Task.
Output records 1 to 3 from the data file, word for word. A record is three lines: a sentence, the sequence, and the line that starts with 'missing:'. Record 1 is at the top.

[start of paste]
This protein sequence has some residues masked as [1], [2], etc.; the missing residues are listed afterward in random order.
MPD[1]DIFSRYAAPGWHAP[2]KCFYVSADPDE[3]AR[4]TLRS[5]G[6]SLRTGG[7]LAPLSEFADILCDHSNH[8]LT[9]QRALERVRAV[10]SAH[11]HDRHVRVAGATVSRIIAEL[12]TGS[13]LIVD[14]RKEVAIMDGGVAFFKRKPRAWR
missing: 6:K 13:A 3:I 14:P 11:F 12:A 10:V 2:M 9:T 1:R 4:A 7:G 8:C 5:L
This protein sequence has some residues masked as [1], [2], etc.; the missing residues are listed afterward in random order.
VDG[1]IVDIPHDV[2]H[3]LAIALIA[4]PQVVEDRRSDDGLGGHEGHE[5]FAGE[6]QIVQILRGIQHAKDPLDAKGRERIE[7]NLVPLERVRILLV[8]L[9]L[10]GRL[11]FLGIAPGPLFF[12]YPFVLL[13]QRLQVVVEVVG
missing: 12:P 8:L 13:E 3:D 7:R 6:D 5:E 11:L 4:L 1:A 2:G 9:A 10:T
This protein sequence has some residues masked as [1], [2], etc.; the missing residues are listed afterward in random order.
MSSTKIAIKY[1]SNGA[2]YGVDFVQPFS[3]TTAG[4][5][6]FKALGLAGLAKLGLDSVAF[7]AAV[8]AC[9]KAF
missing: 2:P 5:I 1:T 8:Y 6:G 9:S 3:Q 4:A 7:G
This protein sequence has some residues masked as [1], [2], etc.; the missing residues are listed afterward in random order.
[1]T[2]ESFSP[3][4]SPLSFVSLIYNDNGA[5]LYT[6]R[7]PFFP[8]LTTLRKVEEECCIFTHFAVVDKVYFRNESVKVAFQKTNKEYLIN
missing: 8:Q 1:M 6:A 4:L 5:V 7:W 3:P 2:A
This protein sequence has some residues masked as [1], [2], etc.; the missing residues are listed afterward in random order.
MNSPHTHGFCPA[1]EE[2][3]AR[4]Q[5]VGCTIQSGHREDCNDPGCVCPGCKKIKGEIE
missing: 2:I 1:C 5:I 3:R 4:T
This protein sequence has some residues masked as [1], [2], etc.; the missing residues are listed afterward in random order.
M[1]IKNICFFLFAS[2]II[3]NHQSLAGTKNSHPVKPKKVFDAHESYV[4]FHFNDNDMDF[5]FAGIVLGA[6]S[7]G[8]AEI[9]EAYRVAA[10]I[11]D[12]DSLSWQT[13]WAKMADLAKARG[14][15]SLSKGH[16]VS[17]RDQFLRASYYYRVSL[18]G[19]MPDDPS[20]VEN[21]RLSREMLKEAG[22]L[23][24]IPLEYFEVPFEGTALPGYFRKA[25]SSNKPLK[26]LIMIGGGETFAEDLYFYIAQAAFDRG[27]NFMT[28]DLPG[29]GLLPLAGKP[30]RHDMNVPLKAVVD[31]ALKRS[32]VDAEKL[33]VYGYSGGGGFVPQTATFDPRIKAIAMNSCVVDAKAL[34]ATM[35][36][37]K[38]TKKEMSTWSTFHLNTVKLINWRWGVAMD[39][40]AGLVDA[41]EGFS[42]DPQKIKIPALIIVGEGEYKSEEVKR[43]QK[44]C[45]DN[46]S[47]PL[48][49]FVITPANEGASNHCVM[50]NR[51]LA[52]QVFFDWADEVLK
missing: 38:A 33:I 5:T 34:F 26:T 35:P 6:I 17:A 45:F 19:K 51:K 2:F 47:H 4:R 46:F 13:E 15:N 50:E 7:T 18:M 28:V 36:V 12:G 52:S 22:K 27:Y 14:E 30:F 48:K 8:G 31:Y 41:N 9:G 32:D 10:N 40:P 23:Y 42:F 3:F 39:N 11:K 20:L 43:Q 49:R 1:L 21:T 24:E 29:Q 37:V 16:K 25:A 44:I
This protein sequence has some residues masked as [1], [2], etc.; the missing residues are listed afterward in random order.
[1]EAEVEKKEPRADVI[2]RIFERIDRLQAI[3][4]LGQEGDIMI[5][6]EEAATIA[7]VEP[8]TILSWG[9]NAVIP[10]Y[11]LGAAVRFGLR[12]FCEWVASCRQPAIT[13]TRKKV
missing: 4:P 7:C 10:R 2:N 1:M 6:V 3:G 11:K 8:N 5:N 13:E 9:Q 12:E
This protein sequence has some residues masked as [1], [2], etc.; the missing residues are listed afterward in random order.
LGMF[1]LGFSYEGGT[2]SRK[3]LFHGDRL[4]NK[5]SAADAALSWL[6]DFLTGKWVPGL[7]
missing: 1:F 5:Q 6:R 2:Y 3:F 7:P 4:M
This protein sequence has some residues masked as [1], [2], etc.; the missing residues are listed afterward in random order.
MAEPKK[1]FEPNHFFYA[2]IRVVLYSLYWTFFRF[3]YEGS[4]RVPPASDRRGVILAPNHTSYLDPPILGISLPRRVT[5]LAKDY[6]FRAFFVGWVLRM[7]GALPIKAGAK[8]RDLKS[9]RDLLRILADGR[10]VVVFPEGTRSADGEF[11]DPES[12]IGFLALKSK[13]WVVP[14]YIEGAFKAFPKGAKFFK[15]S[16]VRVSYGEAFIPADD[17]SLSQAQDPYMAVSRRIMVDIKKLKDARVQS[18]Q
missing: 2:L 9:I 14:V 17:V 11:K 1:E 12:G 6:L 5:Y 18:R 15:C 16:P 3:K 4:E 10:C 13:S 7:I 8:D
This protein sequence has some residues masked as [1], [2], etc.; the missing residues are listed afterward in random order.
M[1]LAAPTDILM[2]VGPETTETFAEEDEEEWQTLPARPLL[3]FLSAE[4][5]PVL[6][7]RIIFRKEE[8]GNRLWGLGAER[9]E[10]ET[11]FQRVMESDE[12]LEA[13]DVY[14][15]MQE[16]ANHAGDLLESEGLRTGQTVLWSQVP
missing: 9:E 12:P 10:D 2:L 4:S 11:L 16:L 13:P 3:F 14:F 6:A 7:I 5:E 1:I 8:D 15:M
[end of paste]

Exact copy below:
This protein sequence has some residues masked as [1], [2], etc.; the missing residues are listed afterward in random order.
MPD[1]DIFSRYAAPGWHAP[2]KCFYVSADPDE[3]AR[4]TLRS[5]G[6]SLRTGG[7]LAPLSEFADILCDHSNH[8]LT[9]QRALERVRAV[10]SAH[11]HDRHVRVAGATVSRIIAEL[12]TGS[13]LIVD[14]RKEVAIMDGGVAFFKRKPRAWR
missing: 6:K 13:A 3:I 14:P 11:F 12:A 10:V 2:M 9:T 1:R 4:A 7:G 8:C 5:L
This protein sequence has some residues masked as [1], [2], etc.; the missing residues are listed afterward in random order.
VDG[1]IVDIPHDV[2]H[3]LAIALIA[4]PQVVEDRRSDDGLGGHEGHE[5]FAGE[6]QIVQILRGIQHAKDPLDAKGRERIE[7]NLVPLERVRILLV[8]L[9]L[10]GRL[11]FLGIAPGPLFF[12]YPFVLL[13]QRLQVVVEVVG
missing: 12:P 8:L 13:E 3:D 7:R 6:D 5:E 11:L 4:L 1:A 2:G 9:A 10:T
This protein sequence has some residues masked as [1], [2], etc.; the missing residues are listed afterward in random order.
MSSTKIAIKY[1]SNGA[2]YGVDFVQPFS[3]TTAG[4][5][6]FKALGLAGLAKLGLDSVAF[7]AAV[8]AC[9]KAF
missing: 2:P 5:I 1:T 8:Y 6:G 9:S 3:Q 4:A 7:G